History of The Morchand Center
In 1991, Marietta Morchand donated $1 million to Icahn School of Medicine at Mount Sinai in commemoration of her late husband, Charles C., a medical publisher, and her deceased son, Charles A., to create The Morchand Center to promote medical education and patient-centered care. This state-of-the-art center, which promotes medical training and humanistic care through the use of Standardized Patients (SPs), was the first of its kind in the tri-state area and one of the first in the nation.
Thanks to this and other grants, thousands of medical students and other health care professionals from coast to coast have had the opportunity to learn clinical skills in a variety of simulated medical encounters. In addition, learner interactions with Standardized Patients allow for immediate trainee feedback. This, along with other experiential and didactic tools, makes SP methodology uniquely suited for assessing interpersonal communication skills.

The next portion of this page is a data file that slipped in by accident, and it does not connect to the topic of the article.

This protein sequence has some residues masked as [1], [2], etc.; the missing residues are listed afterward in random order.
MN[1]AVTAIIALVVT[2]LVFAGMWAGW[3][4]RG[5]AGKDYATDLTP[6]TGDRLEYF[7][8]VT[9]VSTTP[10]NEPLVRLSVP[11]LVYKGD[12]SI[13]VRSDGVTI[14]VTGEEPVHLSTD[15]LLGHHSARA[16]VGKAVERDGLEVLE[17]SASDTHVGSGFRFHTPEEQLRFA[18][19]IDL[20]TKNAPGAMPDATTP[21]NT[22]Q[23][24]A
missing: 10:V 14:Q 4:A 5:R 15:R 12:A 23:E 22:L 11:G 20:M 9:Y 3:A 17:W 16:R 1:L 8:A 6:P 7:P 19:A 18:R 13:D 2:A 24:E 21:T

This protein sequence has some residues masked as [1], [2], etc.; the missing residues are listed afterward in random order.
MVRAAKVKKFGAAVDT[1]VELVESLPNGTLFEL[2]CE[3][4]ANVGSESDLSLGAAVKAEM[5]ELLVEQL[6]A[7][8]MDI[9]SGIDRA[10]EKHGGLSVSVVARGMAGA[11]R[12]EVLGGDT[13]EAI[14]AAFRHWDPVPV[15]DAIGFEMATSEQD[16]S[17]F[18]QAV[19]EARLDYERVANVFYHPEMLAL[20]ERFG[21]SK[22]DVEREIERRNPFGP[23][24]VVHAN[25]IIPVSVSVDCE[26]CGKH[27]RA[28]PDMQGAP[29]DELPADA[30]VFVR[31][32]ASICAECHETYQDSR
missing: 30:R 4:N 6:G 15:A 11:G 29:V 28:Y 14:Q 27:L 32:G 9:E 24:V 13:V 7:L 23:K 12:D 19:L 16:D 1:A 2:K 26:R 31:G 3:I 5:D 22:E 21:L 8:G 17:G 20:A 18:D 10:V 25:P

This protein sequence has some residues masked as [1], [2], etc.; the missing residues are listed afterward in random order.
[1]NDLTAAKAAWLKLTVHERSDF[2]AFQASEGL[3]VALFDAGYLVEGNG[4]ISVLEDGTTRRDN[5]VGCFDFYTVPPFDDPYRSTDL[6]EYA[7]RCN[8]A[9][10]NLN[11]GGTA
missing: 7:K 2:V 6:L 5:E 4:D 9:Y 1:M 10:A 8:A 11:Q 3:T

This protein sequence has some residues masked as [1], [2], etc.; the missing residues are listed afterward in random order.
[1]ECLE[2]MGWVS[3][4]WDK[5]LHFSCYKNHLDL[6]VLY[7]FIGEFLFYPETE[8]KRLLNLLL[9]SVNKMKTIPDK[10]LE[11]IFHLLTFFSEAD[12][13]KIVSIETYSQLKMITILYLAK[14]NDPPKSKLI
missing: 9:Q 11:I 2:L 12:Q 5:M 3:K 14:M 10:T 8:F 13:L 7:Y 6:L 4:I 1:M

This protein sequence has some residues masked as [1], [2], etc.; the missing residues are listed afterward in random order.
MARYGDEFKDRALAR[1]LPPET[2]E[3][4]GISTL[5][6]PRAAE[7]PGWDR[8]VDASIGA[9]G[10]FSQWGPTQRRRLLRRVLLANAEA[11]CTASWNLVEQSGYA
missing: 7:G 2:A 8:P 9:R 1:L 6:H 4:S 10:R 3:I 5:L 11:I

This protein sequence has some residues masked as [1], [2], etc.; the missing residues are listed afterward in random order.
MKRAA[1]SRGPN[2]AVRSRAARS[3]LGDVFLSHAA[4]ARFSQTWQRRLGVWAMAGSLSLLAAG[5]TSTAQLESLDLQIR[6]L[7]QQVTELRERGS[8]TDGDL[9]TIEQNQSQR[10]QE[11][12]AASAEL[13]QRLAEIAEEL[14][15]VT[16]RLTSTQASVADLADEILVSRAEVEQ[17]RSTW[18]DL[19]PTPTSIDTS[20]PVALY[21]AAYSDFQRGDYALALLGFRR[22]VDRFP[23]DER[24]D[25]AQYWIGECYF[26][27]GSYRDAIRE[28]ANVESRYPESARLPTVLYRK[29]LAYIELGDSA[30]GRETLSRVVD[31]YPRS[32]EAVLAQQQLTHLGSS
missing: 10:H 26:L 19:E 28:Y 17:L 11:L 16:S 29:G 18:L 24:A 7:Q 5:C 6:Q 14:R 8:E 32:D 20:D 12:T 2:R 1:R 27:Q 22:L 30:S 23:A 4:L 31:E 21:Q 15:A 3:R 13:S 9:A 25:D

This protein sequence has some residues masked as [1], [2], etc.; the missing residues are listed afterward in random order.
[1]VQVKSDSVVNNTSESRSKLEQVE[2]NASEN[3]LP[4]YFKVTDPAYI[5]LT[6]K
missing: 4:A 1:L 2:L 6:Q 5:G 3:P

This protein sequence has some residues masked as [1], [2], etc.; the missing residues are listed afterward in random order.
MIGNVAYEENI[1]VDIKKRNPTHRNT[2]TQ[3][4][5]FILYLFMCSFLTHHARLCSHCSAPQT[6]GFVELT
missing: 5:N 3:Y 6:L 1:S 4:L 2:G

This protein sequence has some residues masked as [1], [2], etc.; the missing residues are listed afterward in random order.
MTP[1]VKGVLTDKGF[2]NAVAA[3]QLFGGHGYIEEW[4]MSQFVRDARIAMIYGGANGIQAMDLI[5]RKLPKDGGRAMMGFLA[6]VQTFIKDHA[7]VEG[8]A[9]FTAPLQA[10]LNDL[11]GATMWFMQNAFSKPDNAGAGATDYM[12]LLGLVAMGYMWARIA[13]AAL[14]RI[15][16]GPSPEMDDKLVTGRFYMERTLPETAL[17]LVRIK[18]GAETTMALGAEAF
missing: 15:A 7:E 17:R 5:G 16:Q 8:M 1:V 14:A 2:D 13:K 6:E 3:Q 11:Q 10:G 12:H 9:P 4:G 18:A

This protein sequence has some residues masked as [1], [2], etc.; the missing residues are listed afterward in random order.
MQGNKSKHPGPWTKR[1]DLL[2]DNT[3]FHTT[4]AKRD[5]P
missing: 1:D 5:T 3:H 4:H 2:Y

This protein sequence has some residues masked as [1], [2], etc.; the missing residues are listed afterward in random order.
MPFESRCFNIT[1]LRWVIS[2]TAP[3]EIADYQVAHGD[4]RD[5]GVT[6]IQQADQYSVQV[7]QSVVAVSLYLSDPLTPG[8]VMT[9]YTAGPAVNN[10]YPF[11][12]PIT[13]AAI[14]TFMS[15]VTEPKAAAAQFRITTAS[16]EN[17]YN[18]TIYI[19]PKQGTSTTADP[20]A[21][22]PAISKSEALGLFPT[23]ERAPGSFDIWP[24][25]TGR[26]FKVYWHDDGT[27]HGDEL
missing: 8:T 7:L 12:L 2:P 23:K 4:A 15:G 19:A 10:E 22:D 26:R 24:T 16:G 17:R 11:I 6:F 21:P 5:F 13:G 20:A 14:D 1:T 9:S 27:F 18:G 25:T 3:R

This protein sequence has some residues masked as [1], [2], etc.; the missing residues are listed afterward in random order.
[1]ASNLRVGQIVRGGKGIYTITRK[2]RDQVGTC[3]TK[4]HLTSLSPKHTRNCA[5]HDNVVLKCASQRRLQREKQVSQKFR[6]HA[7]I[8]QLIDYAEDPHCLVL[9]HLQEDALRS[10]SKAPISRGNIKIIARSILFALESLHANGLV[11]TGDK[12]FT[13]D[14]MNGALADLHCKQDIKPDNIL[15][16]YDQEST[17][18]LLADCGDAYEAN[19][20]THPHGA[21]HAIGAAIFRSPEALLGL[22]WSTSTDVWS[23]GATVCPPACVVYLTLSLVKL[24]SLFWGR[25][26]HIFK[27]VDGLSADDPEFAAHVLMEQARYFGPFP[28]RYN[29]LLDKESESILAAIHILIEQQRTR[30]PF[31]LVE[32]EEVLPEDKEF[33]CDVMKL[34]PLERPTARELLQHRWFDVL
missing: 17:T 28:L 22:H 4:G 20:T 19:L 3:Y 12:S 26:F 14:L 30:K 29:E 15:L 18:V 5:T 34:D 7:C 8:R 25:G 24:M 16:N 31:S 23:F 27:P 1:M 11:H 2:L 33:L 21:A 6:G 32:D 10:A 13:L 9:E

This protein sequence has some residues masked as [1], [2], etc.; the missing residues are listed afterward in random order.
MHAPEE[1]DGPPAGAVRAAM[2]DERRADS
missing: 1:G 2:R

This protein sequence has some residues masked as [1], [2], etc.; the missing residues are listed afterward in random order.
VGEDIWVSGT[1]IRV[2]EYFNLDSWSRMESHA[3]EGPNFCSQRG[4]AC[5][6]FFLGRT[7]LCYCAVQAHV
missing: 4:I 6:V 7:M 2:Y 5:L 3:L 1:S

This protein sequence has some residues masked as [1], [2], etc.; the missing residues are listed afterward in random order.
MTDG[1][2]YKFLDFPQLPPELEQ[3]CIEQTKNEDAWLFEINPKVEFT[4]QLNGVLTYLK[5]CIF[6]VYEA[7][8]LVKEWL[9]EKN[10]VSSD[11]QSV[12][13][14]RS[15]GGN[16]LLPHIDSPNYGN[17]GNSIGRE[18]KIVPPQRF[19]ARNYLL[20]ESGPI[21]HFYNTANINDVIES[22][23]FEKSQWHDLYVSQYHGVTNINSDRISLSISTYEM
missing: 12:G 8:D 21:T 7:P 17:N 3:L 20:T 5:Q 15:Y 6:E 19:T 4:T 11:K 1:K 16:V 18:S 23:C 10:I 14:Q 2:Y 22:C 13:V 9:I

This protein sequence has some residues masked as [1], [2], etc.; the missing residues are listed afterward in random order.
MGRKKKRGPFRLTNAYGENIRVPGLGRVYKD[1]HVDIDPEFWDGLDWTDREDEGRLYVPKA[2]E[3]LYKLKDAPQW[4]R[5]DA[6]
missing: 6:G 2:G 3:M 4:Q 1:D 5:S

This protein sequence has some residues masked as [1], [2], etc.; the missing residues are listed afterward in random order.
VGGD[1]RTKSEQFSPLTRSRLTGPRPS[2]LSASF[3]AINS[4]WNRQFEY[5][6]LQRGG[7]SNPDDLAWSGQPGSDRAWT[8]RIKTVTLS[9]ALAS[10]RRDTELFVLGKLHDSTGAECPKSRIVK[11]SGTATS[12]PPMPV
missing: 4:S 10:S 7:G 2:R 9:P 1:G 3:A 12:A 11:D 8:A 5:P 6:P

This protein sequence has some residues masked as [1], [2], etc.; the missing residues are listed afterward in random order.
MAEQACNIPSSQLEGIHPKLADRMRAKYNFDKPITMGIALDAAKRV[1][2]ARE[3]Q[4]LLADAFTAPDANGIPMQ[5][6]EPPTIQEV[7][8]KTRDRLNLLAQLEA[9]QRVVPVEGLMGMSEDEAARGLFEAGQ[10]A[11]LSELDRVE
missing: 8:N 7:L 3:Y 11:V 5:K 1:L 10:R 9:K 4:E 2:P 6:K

Icahn School of Medicine at Mount Sinai
One Gustave L. Levy Place
New York, NY 10029-6574
Fax: 212- 996-1091
At The Morchand Center Standardized Patients, or SPs, are experienced, professional actors who are specially trained to simulate the signs and symptoms of an illness, in simulated doctor-patient encounters, and to provide feedback to medical learners. Actors pass a rigorous audition process to become SPs at The Morchand Center. In addition to being trained to assess medical learners, SPs are routinely assessed themselves to assure they are delivering consistent, accurate and standardized portrayals, and reliable ratings of trainees.